Roles involved with sponsoring an asylum-seeker

Hosts – The highest commitment level and most needed role: American citizens and legal permanent residents to offer housing for a time period of at least 6 months. This is no small task, and requires a high level of commitment. That said, nothing is truer in sponsorship than the saying, ‘It takes a village.’ Community support is extremely important for the asylum-seeker to successfully navigate a complicated system. Asylum-seekers are not eligible for federal services like refugees are; therefore, they must rely on privately-funded services. Sponsors are expected to locate such services locally and build their support system for them and the asylum-seeker as well as fundraise for any additional services needed.

Parole Sponsor – Able to receive an asylum-seeker in your home for a period of six months up to three years. Asylum-seekers are not able to get a work permit until six months from the day that they submit their asylum application. The parole sponsor will also provide a parole package for submittal to Homeland Security, this includes copies of paystubs and proof of legal status. In addition, the parole sponsor will provide commissary funds while the asylum-seeker is in detention and be ready to answer their phone when the asylum-seeker calls. Once released from detention, the parole sponsor will book travel and secure any car seats that might necessary. The asylum-seeker and their children will need both emotional and financial support. This includes offering a safe home to live in, meals and basic necessities, and physical and mental healthcare. Asylum-seekers will need transportation to their immigration appointments, to the local consulate or embassy of their country of birth to obtain a current identification. Finally, the parole sponsor will be involved with helping the asylum-seeker make connections with local groups that can assist with community integration, such as learning English, learning to use public transportation, learning how the local school system works, etc.

Note: If all you can do is provide a home, that’s enough. Other sponsors can step in to take care of the day-to-day needs.

Temporary Sponsor – Able to host an asylum-seeker for a few weeks, provide parole package for submittal to Homeland Security (including copies of paystubs and proof of legal status), and provide a safe home along with all meals and basic necessities to the asylum-seeker for a few weeks. This is usually needed until a parole/long term sponsor is found or when a parole sponsor is going on vacation, travelling to work or has a family emergency.

Community Support Sponsor – Prepare and send letters of support to be included in the main parole package, welcome the asylum-seeker into the community. Community support sponsors also help recently released asylum-seekers navigate all of the complex systems that the seeker needs to work in (schools, immigration court, ICE/ISAP, finding attorneys, housing, et.) They accompany the asylum-seeker to ICE check-ins and take the asylum-seeker out for tours of the city, lunch, and entertainment. They assist with childcare needs and take the asylum-seeker shopping for basic needs of fun things like make-up and toys. They take the asylum-seeker to the local healthcare clinic and help cover the cost. They take the asylum-seeker to the religious institution of the asylum-seeker’s choice, if any, and teach the asylum-seeker English.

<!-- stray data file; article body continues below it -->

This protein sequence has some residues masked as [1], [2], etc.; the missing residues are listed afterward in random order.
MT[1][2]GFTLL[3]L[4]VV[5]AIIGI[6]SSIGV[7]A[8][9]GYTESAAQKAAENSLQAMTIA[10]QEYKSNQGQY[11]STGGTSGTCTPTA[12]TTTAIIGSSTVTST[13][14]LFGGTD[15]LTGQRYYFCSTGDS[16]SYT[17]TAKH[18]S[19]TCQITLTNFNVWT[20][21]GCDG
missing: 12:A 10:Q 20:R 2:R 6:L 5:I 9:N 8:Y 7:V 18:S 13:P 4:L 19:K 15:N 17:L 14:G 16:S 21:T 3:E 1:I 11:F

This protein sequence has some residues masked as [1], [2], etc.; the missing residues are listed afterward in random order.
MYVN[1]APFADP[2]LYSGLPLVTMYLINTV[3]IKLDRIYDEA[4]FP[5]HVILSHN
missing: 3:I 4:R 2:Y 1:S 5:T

Professional services sponsor – Provide free services. All areas of expertise needed: lawyers, doctors, nurse practitioners, OBGYN, health clinics, pediatricians, psychologists, family therapists, dentists, dental hygienists, translators, hairdressers, manicurists, ESL teachers, art teachers, dance teachers, etc.

Commissary sponsor – Donate funds to a detainee’s commissary for phone time, person hygiene products, food, and other necessities. If detained asylum-seekers do not have funds in their commissary, it is very difficult for us to be able to communicate with them and report back to the community.

Phone call sponsor – Be available to answer an asylum-seeker’s phone calls when they are detained, including collect calls. A phone call sponsor provides emotional support over the phone, and passes messages to and from the parole sponsor. Detainees are allowed very little phone time; it is very important that this sponsor answer most calls and have pen and paper ready for messages. An ability to speak Spanish and/or access to a translator is very helpful. All calls are recorded by the detention center.

Collective support – We are stronger together. An entire community can come together to support an asylum-seeker. It takes committed individuals to join forces, brainstorm and fundraise towards the end goal.


For tips on making anti-racist work part of your support for asylum seekers, click here.

Share your home

Want to host an asylum seeker? First, check out the responsibilities at this link.

And then fill out this application.

Someone will be in touch with you soon! Thank you!


Want to work with asylum seekers? First, check out the responsibilities at this link.

And then fill out this application.

Someone will be in touch with you soon! Thank you!